Commish Diana Broomell Files for Cecil County Executive, GOP Primary Gets Crowded
Cecil County Commissioner Diana Broomell (R-4) filed Tuesday as a candidate for County Executive, entering a crowded primary field that sets up a head to head duel with County Commissioner Tari Moore (R-5)—with some potential other candidate surprises.
Broomell’s candidacy was widely expected, but the multiple-candidate field — which could grow even larger before the 9 PM Wednesday 1/11/12 candidate filing deadline—so far sets up three top tier candidates and several lower tier wannabes in the Republican primary.
Meanwhile, on the Democratic side, a new candidate emerged Tuesday as Winston Robinson, of Elkton, filed for County Executive to challenge Robert McKnight, the mayor of North East, in the Democratic primary.
McKnight filed his candidacy for County Executive last October. Robinson is a former accounting manager in the Cecil County Treasurer’s office and has worked as a senior financial officer for the city of Wilmington, DE. (Cecil Times attempted to contact him at the phone listing provided to the Board of Elections but could not leave a message there.)
On the Republican side, Broomell, who was elected as a County Commissioner in the 2010 election when Republicans swept to control of the five-member board, has been an advocate of government-supported farmland preservation and agricultural “tourism” as an economic development objective. She is a former aide to Del. Michael Smigiel (R-36).
Broomell has become an increasingly powerful, and divisive, leader on the county board, eclipsing the actual President of the board, James Mullin (R-1) and setting the agenda for county government policies and priorities. She has repeatedly demanded “do-overs” of policy decisions made by past county Commissioners and even the current Board within weeks of decisions on which she has lost a majority vote, such as the update of the county’s ethics code and financial disclosure rules.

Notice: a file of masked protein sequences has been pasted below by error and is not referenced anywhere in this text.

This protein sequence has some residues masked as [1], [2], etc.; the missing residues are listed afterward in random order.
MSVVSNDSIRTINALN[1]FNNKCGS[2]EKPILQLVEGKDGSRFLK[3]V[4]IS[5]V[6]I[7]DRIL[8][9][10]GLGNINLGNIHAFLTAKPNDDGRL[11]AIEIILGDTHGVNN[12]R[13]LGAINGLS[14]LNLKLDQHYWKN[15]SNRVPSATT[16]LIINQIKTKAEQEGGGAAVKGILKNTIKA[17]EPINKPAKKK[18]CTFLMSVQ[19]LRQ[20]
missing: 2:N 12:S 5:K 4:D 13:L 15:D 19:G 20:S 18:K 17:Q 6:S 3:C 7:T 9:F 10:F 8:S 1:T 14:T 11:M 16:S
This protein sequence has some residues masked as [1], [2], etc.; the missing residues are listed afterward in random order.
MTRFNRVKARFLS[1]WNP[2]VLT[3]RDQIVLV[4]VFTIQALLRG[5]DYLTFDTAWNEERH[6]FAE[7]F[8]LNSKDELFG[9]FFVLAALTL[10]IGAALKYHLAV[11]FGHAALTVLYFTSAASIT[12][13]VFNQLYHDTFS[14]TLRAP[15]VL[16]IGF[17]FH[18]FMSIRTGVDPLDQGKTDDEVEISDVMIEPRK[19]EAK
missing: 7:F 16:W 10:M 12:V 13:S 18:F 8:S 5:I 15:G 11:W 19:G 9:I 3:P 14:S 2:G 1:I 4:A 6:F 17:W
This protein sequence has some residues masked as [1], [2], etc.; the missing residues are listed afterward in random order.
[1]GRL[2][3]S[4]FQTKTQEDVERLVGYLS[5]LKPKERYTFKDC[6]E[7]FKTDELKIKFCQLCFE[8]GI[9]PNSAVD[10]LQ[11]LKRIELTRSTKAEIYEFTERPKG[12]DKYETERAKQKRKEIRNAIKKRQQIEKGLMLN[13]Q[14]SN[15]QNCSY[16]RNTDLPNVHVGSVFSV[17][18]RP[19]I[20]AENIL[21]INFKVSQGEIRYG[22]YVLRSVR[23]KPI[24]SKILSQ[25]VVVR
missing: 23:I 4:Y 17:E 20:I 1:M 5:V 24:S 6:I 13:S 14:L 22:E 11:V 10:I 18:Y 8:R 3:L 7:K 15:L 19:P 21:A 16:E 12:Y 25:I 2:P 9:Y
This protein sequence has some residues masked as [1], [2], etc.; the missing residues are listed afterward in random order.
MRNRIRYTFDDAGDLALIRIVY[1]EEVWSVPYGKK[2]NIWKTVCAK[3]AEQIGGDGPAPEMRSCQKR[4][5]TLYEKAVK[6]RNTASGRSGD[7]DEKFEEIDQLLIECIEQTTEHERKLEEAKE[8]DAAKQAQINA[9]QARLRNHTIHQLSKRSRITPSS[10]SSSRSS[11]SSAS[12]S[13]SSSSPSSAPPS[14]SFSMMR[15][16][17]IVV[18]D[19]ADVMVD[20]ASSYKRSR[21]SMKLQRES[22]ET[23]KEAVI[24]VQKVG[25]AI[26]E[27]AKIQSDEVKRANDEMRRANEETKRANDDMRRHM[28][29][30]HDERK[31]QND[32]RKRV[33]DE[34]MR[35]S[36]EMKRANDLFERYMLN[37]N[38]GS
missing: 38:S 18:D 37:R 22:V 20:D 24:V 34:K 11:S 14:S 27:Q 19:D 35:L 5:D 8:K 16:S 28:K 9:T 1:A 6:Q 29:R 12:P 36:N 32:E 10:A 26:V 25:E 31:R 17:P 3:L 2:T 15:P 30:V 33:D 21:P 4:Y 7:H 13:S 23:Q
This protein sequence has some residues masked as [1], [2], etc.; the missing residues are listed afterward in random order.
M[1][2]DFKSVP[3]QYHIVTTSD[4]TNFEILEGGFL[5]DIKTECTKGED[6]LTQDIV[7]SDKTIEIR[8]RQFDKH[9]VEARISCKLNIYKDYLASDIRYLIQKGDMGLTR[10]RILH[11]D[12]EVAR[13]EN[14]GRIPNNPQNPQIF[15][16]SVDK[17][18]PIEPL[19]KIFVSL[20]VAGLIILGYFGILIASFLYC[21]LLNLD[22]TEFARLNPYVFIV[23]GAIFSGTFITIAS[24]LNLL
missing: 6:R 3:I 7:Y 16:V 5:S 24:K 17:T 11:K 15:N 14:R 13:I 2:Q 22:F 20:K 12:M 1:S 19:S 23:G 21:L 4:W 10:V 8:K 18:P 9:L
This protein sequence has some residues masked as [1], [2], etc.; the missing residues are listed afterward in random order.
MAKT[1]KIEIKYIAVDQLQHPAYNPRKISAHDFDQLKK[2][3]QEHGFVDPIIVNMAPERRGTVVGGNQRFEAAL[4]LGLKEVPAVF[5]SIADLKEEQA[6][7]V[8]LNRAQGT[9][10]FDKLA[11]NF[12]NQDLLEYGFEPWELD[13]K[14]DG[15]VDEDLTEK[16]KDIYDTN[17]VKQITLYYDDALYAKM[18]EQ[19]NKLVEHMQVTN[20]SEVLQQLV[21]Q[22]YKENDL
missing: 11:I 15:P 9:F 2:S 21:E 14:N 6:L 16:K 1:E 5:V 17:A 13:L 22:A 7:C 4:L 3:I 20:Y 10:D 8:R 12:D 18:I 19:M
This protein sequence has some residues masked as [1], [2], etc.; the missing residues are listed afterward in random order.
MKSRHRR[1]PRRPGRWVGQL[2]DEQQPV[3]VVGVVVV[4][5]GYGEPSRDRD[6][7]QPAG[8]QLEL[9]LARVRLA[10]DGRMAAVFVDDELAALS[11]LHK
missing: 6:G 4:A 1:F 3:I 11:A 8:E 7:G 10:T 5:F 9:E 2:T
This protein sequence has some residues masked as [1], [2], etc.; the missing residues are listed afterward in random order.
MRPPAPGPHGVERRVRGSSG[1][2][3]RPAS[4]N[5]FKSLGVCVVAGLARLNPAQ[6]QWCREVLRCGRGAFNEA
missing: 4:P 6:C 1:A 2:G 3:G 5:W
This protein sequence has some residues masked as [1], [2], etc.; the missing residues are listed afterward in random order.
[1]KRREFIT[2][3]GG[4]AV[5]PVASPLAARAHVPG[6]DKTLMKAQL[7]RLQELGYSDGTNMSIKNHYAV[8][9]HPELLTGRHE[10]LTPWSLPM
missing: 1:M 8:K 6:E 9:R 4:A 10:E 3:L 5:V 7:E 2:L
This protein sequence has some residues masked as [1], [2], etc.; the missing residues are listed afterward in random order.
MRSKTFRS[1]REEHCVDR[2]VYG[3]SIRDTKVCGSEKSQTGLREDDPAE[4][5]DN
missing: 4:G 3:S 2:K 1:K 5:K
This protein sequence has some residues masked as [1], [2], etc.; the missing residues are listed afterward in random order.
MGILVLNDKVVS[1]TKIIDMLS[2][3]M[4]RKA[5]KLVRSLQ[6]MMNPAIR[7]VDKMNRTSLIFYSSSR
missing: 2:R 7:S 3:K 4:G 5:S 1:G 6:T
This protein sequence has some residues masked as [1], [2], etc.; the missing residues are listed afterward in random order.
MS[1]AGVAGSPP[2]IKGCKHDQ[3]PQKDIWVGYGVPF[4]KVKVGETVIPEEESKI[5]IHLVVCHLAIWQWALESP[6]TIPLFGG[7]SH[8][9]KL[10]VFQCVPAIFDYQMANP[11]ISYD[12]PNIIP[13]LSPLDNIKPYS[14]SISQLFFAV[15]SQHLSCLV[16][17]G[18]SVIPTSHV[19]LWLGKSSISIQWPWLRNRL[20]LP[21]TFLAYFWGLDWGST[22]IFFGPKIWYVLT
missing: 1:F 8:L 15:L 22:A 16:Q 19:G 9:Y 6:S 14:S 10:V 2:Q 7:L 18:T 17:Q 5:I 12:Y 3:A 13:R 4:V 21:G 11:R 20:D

Broomell has told local political figures and citizens that she has “nothing to lose” by running for County Executive in 2012, since even if she loses, she would still hold her district seat until the 2014 election. And, since she lost her paying part-time job as a manager of the “Havre de Grace Main Street” community development program in Harford County, the hefty salary of county executive—at least $96,000—would be a welcome boost from the $25,000 salary with no benefits of a member of the new County Council that will be in place in 2013.
Broomell’s chief rival for the GOP nomination for Cecil County Executive is Moore, a former executive director of the county’s Chamber of Commerce. In her brief tenure as a commissioner, Moore has developed a profile of a hard-working, homework-doing commissioner, involved in state-wide government organizations such as the Maryland Association of Counties (MACO) while still portraying herself as accessible to citizens at multiple local events.
Initially, Moore projected a “Rebecca of Sunnybrook Farm” image but in recent months she has developed a harder-hitting, but fact-based, persona and has directly challenged Broomell on issues.
The last top-tier candidate is former County Commissioner Harry Hepbron, a Republican who formerly represented the Rising Sun-area district. He served two terms as a County Commissioner and is the founder and operator of the popular, award-winning Dove Valley Vineyards and Winery. Hepbron, a plain-spoken farmer and businessman with support in the western part of the county and among farm and business groups, has said he is running for county executive because of his concerns with the current political and business climate among county officials.
In a potential cat-fight between Broomell and Moore, the well-known and popular Hepbron has the chance to squeak into contention.
At the secondary tier of GOP primary candidates are Pete Pritchard, a conservative activist and retired civilian employee at the Aberdeen Proving Ground in Harford County who was an unsuccessful candidate for county school board; Paul Trapani, a marina operator who has complained about problems and delays in obtaining permits from local government; and Richard T. Boyle, a retiree and longtime budget critic at county meetings.